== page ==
Tag Archives: USA

From Belarus to the USA: fighting state repression

The 1st to the 9th of April was the week in solidarity with those facing state repression in the USA. At the same time, we have just seen mass arrests in Belarus, after the biggest protests since 2010. What do we mean by state repression? How can these two governments, one “democratic” and one “dictatorial”, have such similar responses to citizen discontent? And what parallels can we draw with our own island? Ask these questions and more at Cafe Kino next week!

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UW-Seattle Shooting Victim Was Anti-Racist Organiser

SEATTLE, USA — The victim of the shooting at University of Washington’s Seattle Campus (UW-Seattle) on Friday, January 20, 2017, is a member of the Industrial Workers of the World (IWW) and the IWW’s General Defense Committee (GDC), an anti-racist and anti-fascist organization. He was present at the protests against Breitbart News editor Milo Yiannopoulos on Friday night to oppose Milo’s hateful speech, which encourages violence towards minority groups, and has resulted in actual violence in the past. The victim spent the period prior to being shot de-escalating conflicts between protesters and counter-protesters.

The shooter is unknown to the public at this point. Despite using a firearm against another unarmed citizen in a place where firearms are prohibited, the Seattle Police Department (SPD) released the shooter shortly after he turned himself in. It is unclear to us that this is standard SPD practice. We do not yet know the real motivations behind the actions of the shooter at Friday’s protest. We do know that he brought a loaded weapon on the UW’s campus, into a protest situation. We understand that this is already a violation of law. We do know that he claimed self-defense against a person who was explicitly there to de-escalate violence, and that the shooter appears to have a considerable amount of confusion as to whom he shot, since he claims to have thought the victim was himself a white supremacist. The shooter displayed a serious lack of responsibility when he brought a loaded firearm onto UW’s campus in a protest situation, and even more when he used it. We do not understand the rationale for releasing this man.

The victim is a 34-year-old man from Seattle who has been a long-time anti-racist and anti-fascist activist. The shooter has apparently claimed that he shot the victim in ‘self-defense.’ The victim was unarmed and attempting to de-escalate conflict at the protest. We request that the press not identify the victim by name. The so-called ‘alt-right’ is notorious for creating virtual mobs to harass those with whom they disagree. The press should resist unintentional collaboration with these tactics. We recognize the pressure for the media to get stories out early and first. We request that the media engage with the victim directly, when he is recovered sufficiently to do so. In the meantime, please refrain from repeating the shooter’s claim that the victim was a white supremacist, without qualifying it with our statement.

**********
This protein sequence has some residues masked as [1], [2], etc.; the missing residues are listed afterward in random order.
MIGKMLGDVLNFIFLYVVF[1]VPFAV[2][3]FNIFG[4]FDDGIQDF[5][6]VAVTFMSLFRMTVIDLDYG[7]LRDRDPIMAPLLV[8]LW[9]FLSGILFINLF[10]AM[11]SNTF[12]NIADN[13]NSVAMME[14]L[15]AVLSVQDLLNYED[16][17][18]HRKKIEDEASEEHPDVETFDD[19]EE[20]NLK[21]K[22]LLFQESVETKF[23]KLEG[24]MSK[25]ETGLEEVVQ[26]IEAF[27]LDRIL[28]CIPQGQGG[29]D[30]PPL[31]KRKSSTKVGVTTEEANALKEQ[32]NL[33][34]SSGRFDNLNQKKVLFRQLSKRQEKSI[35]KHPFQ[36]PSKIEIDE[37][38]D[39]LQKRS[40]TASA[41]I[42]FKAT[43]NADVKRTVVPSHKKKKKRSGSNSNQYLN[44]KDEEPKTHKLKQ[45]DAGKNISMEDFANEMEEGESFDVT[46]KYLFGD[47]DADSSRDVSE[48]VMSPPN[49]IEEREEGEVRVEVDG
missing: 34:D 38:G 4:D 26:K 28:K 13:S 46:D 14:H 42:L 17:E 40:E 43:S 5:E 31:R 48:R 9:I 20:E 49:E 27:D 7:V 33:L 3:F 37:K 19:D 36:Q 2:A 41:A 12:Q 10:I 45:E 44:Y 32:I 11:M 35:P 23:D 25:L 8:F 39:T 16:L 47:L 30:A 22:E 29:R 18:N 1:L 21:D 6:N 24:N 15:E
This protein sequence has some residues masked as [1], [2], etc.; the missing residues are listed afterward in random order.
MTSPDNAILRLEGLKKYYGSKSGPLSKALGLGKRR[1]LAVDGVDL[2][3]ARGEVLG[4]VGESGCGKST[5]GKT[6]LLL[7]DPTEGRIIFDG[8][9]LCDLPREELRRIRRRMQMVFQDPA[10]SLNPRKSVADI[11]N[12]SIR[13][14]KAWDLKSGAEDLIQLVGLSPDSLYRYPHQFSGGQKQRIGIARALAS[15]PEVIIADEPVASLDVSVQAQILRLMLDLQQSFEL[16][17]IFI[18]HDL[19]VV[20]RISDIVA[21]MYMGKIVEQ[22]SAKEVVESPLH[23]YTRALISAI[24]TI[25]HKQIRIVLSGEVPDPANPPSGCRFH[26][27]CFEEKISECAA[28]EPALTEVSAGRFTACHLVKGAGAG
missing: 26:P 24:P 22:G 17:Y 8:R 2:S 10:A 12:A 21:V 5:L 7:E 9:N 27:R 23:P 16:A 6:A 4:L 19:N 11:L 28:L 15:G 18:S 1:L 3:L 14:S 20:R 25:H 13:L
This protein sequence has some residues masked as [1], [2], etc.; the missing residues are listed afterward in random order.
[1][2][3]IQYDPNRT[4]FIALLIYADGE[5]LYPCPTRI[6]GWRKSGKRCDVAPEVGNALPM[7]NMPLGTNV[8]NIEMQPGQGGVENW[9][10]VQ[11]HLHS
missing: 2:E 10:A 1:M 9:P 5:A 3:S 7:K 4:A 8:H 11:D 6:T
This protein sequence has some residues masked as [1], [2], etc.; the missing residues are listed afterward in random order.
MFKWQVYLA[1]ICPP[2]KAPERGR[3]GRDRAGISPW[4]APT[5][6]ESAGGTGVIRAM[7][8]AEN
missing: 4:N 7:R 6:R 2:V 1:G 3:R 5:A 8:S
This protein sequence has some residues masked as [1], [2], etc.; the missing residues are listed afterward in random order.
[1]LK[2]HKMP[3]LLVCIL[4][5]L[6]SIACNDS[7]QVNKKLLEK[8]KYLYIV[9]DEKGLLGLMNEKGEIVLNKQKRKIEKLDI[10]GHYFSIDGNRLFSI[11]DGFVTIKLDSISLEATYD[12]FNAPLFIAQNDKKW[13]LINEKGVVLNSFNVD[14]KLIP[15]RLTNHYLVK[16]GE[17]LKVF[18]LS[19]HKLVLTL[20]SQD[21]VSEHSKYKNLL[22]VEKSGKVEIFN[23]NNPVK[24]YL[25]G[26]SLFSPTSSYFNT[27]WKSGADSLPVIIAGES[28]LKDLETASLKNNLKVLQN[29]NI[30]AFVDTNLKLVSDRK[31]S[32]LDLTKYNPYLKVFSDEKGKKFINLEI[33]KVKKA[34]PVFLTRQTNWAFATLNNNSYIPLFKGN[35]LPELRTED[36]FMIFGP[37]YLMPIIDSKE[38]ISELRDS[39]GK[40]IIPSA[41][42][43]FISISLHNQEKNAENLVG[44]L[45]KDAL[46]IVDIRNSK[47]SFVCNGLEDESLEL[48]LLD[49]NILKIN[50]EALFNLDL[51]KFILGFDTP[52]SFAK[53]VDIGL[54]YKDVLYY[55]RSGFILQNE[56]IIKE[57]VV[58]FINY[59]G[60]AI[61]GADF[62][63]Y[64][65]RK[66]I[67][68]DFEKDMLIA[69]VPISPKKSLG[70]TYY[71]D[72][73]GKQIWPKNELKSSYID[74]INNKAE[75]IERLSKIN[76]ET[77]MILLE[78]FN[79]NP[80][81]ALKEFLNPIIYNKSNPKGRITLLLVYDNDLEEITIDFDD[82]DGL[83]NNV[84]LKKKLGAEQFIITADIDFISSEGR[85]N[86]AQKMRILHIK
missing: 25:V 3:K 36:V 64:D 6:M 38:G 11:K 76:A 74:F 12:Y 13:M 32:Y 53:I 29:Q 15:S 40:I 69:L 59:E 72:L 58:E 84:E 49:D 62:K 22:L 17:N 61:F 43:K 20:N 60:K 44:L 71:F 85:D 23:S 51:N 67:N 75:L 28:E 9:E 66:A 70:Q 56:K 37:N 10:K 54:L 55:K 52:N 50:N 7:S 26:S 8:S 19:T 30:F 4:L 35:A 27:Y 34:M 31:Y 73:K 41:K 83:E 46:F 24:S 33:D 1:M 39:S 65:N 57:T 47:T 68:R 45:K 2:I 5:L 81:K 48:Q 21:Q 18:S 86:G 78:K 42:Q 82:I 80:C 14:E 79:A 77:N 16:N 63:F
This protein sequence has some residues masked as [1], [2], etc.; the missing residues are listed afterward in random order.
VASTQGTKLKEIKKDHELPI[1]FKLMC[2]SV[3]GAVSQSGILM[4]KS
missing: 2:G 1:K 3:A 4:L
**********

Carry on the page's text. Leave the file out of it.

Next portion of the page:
The greatest needs for our member are of course personal, physical, and emotional. But the financial needs will be great. Supportive members of the public can donate to the shooting victim’s recovery fund at the internet address below.

We are deeply saddened by the attack on our friend. We are saddened but not surprised that the police released the attacker so swiftly.

To donate to the victim’s medical funds, please visit: https://www.crowdrise.com/medical-fundraiser-for-iww-and-gdc-member-shot-in-seattle

Week of Actions in Solidarity with the Prison Strike and Beyond

So the week of action in solidarity with US struggles against prison slavery has just ended, and on a morning walk around Troopers Hill Park one of our collective spotted this banner, which had been hung on the old mine tower!

dscn0529In case you can’t see the picture very well, it says “solidarity with incarcerated workers and all prisoners in struggle” This tower overlooks much of southeast Bristol, bringing the ongoing strike and prison struggles to the attention of 1000s of residents (as well as the many dog walkers that pass through the park every day).

 

 

Originally published to It’s Going Down

On September 9th, people all over the world answered the call for a strike against prison slavery. Prisoners all over the U.S. began hunger and work strikes, while on the outside supporters took action to express their solidarity. However, despite outside support quieting down significantly after the first weekend, prisoners continue to struggle fiercely against their conditions.

Three weeks into the strike, a call was published for renewed actions in solidarity with the prison strike. While it emphasized the arbitrary nature of any particular day or week of action, for simplicity’s sake the authors suggested October 15th-22nd as the week to concentrate actions.

This page will collect actions in solidarity with the prison strike that took place around this time frame, regardless of whether they were inspired by this particular call or not. You can view a list of events planned for the week here, and remember you can submit communiques anonymously to It’s Going Down here.

October 8th

Lucasville, OH: Graffiti painted. Communique with photo here.